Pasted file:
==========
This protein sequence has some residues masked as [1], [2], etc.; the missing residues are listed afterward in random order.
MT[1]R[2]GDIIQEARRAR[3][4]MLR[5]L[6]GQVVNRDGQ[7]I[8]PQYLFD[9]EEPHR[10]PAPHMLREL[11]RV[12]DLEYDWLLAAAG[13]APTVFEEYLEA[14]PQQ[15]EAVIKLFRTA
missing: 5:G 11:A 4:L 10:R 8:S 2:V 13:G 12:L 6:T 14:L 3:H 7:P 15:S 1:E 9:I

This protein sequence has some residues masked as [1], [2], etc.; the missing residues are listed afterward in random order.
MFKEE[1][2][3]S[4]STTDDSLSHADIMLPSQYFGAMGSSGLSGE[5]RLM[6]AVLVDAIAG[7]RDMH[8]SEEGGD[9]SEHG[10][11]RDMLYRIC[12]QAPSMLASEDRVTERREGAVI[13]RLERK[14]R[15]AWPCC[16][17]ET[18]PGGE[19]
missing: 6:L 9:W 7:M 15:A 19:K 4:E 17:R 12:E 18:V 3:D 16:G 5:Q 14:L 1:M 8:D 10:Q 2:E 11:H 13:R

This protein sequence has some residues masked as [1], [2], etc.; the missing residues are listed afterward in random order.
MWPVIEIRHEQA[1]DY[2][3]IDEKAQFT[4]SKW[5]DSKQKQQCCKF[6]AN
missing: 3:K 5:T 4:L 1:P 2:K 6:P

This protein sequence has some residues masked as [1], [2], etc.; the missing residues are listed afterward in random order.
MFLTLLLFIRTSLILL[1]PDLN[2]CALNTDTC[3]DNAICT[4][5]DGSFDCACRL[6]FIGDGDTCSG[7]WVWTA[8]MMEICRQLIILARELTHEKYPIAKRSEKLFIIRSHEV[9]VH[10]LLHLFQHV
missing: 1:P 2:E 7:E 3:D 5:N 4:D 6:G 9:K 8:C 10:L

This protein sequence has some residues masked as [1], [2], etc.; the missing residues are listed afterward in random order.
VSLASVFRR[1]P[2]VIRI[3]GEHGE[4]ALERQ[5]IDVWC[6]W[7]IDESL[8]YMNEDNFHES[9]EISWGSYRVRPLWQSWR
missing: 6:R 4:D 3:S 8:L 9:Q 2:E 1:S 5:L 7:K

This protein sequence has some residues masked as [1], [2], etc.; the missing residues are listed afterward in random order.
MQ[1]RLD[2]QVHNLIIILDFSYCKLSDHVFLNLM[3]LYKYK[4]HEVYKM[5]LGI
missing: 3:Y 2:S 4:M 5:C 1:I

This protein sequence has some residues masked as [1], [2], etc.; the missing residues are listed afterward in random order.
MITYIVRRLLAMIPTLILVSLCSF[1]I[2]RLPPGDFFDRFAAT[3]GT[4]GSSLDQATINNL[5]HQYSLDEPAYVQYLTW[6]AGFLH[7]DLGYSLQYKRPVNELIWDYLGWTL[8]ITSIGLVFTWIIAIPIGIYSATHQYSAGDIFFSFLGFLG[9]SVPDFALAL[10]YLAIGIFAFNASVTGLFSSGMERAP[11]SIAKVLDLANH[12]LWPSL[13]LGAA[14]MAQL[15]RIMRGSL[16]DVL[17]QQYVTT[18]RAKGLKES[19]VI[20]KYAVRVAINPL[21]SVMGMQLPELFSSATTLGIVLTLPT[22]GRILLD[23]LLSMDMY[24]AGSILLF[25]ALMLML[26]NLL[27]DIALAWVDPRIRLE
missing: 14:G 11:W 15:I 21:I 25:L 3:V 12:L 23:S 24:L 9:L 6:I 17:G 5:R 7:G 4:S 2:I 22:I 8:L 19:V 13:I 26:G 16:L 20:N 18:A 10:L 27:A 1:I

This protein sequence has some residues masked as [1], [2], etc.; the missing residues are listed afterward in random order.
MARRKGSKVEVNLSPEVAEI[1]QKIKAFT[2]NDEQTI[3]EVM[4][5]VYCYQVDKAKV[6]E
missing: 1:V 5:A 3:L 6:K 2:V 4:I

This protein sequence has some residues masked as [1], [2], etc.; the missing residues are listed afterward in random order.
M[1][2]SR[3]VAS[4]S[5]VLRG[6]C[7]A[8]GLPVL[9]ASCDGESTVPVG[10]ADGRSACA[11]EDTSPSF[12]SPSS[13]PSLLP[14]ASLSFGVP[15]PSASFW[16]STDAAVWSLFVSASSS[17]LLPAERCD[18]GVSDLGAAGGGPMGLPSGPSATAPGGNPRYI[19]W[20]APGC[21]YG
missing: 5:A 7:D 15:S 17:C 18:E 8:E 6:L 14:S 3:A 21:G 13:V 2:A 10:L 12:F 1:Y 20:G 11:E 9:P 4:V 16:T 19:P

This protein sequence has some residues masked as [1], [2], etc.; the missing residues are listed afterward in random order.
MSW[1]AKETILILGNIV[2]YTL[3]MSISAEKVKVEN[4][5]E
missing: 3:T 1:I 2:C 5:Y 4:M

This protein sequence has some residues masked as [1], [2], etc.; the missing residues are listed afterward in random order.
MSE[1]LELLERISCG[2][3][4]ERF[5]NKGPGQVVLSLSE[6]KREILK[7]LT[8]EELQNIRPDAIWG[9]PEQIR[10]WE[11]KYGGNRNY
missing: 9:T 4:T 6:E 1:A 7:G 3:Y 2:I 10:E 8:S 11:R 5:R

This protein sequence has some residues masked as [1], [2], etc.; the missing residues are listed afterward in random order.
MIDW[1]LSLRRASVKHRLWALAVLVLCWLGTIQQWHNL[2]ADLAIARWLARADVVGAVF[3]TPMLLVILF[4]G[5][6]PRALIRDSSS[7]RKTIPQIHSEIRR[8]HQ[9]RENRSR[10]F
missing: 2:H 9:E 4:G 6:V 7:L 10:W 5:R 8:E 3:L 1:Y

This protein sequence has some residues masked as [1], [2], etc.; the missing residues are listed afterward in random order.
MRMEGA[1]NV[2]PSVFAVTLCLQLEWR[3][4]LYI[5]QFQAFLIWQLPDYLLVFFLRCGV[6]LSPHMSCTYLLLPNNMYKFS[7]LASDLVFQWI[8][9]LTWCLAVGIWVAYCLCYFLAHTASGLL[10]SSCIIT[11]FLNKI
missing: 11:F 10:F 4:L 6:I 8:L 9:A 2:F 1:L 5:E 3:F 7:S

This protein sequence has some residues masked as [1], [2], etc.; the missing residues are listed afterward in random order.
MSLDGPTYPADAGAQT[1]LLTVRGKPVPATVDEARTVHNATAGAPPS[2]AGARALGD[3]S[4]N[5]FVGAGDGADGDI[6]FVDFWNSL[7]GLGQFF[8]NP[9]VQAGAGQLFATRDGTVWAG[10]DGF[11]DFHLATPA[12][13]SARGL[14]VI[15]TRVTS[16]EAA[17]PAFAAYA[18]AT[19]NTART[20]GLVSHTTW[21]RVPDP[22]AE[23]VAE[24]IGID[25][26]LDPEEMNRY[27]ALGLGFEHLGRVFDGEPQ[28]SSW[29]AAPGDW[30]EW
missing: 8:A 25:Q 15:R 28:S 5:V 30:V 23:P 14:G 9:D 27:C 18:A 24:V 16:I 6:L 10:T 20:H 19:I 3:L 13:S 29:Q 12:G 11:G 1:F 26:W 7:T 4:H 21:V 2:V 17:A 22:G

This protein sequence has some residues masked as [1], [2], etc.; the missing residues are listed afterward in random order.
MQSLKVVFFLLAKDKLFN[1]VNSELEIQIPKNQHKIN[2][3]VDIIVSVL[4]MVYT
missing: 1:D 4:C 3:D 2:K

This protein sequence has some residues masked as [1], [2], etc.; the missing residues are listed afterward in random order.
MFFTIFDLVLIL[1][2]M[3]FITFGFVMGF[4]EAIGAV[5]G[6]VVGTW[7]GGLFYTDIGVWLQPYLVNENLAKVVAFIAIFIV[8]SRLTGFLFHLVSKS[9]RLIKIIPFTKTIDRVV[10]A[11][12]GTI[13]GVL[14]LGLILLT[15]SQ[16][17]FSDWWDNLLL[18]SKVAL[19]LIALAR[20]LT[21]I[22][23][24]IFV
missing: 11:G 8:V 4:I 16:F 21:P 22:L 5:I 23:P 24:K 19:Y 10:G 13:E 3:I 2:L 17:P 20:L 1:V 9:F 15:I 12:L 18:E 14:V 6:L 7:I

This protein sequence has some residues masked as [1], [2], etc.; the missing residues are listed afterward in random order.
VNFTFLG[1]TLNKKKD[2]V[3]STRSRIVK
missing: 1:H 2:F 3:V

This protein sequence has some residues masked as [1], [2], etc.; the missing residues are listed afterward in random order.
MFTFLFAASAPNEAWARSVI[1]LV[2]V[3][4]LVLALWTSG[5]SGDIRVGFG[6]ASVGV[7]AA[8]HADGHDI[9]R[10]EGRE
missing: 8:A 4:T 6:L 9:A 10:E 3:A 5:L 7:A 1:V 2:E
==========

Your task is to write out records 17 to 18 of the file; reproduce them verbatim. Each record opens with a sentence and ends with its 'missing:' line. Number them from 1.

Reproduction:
This protein sequence has some residues masked as [1], [2], etc.; the missing residues are listed afterward in random order.
VNFTFLG[1]TLNKKKD[2]V[3]STRSRIVK
missing: 1:H 2:F 3:V

This protein sequence has some residues masked as [1], [2], etc.; the missing residues are listed afterward in random order.
MFTFLFAASAPNEAWARSVI[1]LV[2]V[3][4]LVLALWTSG[5]SGDIRVGFG[6]ASVGV[7]AA[8]HADGHDI[9]R[10]EGRE
missing: 8:A 4:T 6:L 9:A 10:E 3:A 5:L 7:A 1:V 2:E